The Rights and Dangers of Bearing Arms

The public health effects of guns in America with Harvard's Dr. Matthew Miller.

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The Rights and Dangers of Bearing Arms
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The Rights and Dangers of Bearing Arms

Today - we’re talking about guns. It seems like that’s all we’ve been talking about since the mass shooting in Newtown that left 20 children and 6 educators dead.

While that crime left people stunned because of the horrific circumstances, Newtown is only part of a much bigger problem. 

But first, Slate Magazine’s ongoing tally of U.S. gun deaths shows that more than 2000 people have died at the end of a gun since that tragic day at Sandy Hook Elementary.

These were not mass shootings - but single lives, taken by guns, all over the country. And not all of them were homicides.

Suicide is the 10th leading cause of death in the U.S. and access to firearms plays a big role in whether people actually die by their own hand. Because many suicide attempts are impulsive, 90% of survivors do NOT go on to try again.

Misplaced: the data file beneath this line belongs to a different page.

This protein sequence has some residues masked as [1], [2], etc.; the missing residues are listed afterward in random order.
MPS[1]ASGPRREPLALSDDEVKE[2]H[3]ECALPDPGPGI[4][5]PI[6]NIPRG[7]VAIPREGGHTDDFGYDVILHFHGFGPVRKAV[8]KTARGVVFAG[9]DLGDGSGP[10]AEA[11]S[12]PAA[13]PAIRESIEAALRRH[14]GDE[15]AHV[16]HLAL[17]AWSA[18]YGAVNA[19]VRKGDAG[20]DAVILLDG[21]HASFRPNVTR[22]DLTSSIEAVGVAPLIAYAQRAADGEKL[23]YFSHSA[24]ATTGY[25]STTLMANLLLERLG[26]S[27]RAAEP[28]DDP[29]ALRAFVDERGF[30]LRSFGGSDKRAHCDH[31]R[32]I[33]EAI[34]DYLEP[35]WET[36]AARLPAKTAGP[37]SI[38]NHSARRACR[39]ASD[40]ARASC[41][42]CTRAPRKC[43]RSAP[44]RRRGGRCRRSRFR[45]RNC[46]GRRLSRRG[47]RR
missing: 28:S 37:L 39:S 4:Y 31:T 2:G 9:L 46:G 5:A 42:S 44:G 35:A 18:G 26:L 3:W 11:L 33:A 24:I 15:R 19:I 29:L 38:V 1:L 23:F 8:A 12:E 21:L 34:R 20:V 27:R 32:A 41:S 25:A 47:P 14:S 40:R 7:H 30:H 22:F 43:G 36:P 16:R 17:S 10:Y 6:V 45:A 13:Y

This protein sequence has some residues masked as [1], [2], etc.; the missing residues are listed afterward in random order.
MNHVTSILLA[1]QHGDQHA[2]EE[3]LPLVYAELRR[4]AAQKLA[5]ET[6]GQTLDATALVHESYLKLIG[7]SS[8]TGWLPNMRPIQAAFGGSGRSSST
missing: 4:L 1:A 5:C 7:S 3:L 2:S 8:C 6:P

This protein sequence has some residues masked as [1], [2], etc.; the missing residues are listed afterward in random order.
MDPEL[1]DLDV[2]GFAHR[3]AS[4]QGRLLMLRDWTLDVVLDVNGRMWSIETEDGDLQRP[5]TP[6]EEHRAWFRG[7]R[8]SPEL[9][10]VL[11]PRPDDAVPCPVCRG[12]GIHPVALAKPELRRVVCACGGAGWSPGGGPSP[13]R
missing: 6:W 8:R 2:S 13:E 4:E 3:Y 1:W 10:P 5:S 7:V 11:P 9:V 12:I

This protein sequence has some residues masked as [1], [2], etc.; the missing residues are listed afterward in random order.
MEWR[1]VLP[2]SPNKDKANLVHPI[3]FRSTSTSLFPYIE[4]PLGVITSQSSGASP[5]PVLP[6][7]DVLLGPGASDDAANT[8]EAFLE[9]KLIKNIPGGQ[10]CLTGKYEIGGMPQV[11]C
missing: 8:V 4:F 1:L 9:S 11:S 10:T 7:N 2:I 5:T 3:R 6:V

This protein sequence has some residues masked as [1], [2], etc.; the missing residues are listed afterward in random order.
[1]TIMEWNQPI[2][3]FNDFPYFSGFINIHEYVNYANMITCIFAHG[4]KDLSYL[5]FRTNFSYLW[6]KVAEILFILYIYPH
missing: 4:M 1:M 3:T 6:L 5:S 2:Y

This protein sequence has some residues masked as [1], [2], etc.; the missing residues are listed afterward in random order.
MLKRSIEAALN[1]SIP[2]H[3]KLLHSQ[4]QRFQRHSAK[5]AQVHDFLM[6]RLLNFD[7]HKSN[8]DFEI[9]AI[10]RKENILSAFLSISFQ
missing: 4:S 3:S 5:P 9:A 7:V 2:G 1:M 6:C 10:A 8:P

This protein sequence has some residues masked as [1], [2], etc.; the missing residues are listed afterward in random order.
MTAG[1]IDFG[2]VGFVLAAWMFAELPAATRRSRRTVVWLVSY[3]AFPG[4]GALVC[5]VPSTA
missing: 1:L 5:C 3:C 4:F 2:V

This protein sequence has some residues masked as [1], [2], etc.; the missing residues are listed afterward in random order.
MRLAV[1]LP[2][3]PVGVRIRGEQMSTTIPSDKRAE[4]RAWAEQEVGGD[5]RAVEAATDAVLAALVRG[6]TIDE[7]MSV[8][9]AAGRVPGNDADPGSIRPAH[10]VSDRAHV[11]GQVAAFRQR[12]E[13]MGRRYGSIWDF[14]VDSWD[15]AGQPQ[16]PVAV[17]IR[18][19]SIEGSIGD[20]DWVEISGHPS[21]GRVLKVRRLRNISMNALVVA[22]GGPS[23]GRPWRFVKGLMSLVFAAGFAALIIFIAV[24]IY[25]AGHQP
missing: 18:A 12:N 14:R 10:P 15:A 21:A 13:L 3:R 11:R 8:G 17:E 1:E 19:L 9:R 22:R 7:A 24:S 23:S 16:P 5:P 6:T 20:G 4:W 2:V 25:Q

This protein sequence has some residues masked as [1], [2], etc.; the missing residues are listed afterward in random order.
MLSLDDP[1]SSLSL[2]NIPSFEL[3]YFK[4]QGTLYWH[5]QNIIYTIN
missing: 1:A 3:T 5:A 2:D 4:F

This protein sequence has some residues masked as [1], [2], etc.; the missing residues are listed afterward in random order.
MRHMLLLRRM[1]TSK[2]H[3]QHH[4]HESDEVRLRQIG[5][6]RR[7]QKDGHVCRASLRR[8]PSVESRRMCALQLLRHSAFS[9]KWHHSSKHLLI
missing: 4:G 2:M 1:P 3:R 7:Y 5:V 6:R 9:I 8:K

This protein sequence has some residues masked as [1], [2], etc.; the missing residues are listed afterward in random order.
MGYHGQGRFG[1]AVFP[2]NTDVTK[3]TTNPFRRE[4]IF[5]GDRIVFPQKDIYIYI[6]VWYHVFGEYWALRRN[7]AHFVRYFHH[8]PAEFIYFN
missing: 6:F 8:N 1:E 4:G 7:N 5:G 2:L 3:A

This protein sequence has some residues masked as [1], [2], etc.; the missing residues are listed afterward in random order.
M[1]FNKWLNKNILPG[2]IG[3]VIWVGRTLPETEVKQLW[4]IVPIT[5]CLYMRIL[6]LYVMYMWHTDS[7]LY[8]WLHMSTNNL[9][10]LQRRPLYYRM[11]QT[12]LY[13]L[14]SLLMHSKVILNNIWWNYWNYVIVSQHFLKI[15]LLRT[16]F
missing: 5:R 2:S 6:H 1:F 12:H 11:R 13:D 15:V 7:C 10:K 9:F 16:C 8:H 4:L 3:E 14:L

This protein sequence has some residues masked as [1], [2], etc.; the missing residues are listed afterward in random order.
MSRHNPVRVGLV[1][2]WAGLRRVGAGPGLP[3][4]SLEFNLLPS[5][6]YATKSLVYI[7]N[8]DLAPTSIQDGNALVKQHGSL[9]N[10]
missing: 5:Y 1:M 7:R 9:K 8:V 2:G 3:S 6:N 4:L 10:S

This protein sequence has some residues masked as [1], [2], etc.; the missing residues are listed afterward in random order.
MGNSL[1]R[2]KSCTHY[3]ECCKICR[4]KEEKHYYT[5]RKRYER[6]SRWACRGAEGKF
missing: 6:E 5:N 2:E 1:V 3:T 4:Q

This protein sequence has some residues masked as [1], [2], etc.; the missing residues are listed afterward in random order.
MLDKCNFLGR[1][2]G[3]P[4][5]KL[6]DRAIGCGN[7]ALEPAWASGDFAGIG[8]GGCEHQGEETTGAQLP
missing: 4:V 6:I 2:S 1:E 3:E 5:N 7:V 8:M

Is the United States more violent than other countries? Or does our access to more guns make us more vulnerable to the kind of violence that kills?

Today, we’ll talk to Dr. Matt Miller from Harvard’s School of Public Health. He’s been plugging along, gathering data on gun violence, even during a 17-year-long federal ban on such research. President Obama lifted that ban by executive order...but as Miller says, it will take a long time to make up that ground. 

Also, we talk with former NY Times editor Craig Whitney about his book, Living with Guns: A Liberal’s Case for the 2nd Amendment. He’ll be speaking tonight at the Mark Twain House in Hartford. 

We wrap up the show with public radio producer Jay Allison. Back in 2004, he produced an essay for NPR's All Things Considered looking at his own history with guns.